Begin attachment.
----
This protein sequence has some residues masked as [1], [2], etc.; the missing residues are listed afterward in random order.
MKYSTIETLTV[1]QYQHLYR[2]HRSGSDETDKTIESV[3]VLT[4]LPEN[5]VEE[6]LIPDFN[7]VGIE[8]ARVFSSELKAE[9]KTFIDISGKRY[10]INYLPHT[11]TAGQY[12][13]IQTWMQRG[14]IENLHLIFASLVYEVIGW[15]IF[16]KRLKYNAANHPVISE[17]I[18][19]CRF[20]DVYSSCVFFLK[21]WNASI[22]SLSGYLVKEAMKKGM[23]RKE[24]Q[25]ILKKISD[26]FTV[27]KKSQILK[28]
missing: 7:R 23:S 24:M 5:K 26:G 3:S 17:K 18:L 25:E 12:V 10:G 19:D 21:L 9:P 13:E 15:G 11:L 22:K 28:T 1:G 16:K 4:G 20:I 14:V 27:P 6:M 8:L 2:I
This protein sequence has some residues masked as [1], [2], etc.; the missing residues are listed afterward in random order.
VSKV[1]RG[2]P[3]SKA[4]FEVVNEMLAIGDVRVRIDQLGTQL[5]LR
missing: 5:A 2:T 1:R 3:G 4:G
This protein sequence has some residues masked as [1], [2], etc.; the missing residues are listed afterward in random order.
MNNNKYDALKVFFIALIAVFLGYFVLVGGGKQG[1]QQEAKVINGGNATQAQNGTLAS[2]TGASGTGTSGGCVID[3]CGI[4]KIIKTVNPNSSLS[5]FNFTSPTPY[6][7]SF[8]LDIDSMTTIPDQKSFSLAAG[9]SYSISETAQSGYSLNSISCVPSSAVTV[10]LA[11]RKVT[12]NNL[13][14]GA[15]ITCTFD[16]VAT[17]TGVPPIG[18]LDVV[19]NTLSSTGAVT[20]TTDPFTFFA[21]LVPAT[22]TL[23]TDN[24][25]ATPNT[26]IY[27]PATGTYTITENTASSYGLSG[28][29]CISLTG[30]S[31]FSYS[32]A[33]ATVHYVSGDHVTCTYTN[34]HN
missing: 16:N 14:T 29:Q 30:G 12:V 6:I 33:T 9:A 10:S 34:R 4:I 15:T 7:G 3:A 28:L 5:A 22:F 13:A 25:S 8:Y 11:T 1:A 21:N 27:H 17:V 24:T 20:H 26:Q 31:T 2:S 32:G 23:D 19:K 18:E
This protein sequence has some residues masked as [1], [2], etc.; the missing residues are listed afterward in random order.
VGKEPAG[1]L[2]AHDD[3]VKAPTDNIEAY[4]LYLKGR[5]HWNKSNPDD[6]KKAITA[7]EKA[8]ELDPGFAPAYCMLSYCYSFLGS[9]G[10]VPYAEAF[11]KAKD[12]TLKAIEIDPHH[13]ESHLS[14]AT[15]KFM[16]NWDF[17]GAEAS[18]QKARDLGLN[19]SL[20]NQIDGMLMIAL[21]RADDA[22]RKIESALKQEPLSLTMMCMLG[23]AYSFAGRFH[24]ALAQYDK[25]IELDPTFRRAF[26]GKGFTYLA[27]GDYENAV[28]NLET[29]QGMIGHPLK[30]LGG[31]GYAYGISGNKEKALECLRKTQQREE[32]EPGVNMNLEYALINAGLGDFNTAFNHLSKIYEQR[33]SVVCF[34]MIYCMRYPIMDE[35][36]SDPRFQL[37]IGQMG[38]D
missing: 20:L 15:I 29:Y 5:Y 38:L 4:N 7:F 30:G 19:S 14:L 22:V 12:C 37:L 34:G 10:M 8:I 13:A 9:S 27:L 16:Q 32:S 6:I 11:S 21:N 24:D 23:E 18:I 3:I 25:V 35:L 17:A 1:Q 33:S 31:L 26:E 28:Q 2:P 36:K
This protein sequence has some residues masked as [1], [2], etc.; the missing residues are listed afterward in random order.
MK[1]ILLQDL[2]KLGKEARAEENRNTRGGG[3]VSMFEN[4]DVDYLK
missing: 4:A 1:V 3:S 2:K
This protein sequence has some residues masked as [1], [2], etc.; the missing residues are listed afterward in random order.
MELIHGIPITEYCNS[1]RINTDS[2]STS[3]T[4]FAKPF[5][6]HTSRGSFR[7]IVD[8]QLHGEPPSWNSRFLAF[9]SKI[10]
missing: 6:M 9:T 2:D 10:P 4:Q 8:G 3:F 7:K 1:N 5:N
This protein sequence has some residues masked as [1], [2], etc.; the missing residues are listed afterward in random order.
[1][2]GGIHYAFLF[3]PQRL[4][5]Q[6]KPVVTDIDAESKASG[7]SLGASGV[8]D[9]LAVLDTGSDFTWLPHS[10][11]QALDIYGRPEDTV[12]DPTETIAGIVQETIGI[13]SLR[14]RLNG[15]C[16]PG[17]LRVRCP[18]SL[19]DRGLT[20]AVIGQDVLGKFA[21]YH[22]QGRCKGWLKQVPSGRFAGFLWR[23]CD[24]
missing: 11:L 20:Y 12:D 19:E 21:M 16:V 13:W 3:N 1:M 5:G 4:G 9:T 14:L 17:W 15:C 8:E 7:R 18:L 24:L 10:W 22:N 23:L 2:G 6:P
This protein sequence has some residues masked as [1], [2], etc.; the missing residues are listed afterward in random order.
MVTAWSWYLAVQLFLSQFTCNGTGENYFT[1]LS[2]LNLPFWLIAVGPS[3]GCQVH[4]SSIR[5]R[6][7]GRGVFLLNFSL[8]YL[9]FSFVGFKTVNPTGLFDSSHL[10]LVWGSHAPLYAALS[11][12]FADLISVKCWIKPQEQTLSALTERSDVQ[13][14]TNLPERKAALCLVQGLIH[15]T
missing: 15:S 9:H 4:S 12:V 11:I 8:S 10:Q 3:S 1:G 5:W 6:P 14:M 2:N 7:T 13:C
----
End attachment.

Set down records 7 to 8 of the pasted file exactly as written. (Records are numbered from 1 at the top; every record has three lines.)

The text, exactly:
This protein sequence has some residues masked as [1], [2], etc.; the missing residues are listed afterward in random order.
[1][2]GGIHYAFLF[3]PQRL[4][5]Q[6]KPVVTDIDAESKASG[7]SLGASGV[8]D[9]LAVLDTGSDFTWLPHS[10][11]QALDIYGRPEDTV[12]DPTETIAGIVQETIGI[13]SLR[14]RLNG[15]C[16]PG[17]LRVRCP[18]SL[19]DRGLT[20]AVIGQDVLGKFA[21]YH[22]QGRCKGWLKQVPSGRFAGFLWR[23]CD[24]
missing: 11:L 20:Y 12:D 19:E 21:M 16:V 13:W 3:N 1:M 5:G 4:G 9:T 14:L 17:W 15:C 8:E 7:R 18:L 24:L 10:W 22:N 23:L 2:G 6:P
This protein sequence has some residues masked as [1], [2], etc.; the missing residues are listed afterward in random order.
MVTAWSWYLAVQLFLSQFTCNGTGENYFT[1]LS[2]LNLPFWLIAVGPS[3]GCQVH[4]SSIR[5]R[6][7]GRGVFLLNFSL[8]YL[9]FSFVGFKTVNPTGLFDSSHL[10]LVWGSHAPLYAALS[11][12]FADLISVKCWIKPQEQTLSALTERSDVQ[13][14]TNLPERKAALCLVQGLIH[15]T
missing: 15:S 9:H 4:S 12:V 11:I 8:S 10:Q 3:S 1:G 5:W 6:P 14:M 2:N 7:T 13:C